Ryanair

1717 words 7 pages
Ryanair – The low fares airline: Whither now?

Main Problems

Ryanair’s growth rate is affected by macroeconomic factors such as the recession, as seen in 2010 when Ryanair saw a 200% increase in profit and traffic growth, as the low fares became attractive for those suffering from the current climate. Uncertainty still remains regarding the economic climate; problems would arise if it continued, as passengers would reduce spending restricting the company’s passenger volume growth. If the economic climate was to grow, business and leisure passengers may choose to pay more and travel with a full service airline, this could consequently result in demand for low-cost flights to drop.

One of the greatest concerns is fuel prices the
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Air `France-KLM’ and `Scandinavian Air Systems’ (SAS) are both airlines that are currently generating large losses and are something for Ryanair to keep an eye on.

Ryanair should continue the push to purchase Aer Lingus, so they are able to expand into the US. This would mean a change in strategy for Ryanair, as it currently specialises in short haul routes between secondary and regional airports, whereas Aer Lingus flies in the long haul routes. This would allow greater market share and an increase in passenger traffic, as from the case it says demand for low-cost airlines in the US market is increasing. With the leading US airline Southwest generating over 3,200 flights a day and maintained financial strengths, with a total liquidity of $3 billion which was expected to rise, there is no question there is great demand for low-cost airlines in the US.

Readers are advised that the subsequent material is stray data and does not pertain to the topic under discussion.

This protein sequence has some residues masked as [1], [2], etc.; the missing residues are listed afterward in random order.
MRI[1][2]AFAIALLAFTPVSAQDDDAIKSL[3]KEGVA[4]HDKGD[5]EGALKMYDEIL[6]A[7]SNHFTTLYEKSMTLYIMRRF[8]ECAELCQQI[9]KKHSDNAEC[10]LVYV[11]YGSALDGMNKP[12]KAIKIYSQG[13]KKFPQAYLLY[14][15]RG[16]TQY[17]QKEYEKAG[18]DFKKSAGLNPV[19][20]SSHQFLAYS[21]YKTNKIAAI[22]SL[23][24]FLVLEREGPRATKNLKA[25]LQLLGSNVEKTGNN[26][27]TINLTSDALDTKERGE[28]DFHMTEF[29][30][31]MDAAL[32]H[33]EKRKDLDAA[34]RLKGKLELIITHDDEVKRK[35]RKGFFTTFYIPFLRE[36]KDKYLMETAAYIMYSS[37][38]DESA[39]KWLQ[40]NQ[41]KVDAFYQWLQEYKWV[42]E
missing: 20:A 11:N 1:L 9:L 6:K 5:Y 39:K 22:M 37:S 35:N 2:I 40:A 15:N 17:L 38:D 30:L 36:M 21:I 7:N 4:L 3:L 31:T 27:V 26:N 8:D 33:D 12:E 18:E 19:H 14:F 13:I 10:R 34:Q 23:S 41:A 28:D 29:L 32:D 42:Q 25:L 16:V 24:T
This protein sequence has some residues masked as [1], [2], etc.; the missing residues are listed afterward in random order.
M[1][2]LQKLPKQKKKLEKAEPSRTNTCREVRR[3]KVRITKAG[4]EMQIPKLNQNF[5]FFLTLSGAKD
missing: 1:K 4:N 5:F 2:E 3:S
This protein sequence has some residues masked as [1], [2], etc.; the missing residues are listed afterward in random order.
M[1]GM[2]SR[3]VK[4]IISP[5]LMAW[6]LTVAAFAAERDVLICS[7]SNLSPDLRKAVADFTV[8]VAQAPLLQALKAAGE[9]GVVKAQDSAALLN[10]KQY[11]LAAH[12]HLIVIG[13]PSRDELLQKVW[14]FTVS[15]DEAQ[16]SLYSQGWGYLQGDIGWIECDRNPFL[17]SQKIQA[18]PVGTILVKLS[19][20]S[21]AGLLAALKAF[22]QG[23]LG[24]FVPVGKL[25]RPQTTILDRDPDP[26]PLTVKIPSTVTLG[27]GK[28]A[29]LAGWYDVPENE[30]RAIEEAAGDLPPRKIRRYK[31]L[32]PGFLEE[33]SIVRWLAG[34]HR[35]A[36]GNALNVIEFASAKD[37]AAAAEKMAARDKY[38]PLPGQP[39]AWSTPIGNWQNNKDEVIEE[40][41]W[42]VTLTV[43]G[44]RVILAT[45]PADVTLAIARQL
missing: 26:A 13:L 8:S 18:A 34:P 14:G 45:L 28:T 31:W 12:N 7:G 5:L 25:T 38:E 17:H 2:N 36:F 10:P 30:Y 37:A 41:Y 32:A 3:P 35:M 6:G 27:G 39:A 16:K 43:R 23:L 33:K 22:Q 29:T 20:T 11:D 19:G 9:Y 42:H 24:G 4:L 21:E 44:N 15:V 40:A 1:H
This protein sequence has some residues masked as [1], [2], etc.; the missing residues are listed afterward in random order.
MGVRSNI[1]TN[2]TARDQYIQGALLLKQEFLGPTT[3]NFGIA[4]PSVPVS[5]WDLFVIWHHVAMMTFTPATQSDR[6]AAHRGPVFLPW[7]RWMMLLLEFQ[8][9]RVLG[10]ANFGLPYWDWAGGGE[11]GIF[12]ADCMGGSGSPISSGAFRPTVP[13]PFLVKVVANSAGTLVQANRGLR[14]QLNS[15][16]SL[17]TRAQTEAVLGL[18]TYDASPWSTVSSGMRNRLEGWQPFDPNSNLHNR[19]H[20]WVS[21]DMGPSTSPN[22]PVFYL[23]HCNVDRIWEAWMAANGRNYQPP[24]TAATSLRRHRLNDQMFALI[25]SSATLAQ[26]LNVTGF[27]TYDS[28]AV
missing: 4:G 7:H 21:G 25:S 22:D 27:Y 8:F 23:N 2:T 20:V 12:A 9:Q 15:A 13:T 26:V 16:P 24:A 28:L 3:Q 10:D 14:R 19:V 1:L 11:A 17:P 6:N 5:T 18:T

“Best” Solution and Argumentation

Ryanair’s main goal as a company is to “establish itself as Europe’s leading low fare scheduled airliner” therefore the best solution would be to expand the company. We can see in the case text “there is scope for growth in the sector in Europe”. Ryanair is currently successful in the Ireland-UK market and its expansion of services to continental Europe. In order to become leader in Europe’s leading low fare airline, Ryanair needs to introduce additional routes and increase the frequency of schedule flights, by acquiring WizzAir.

This solution is most suitable for

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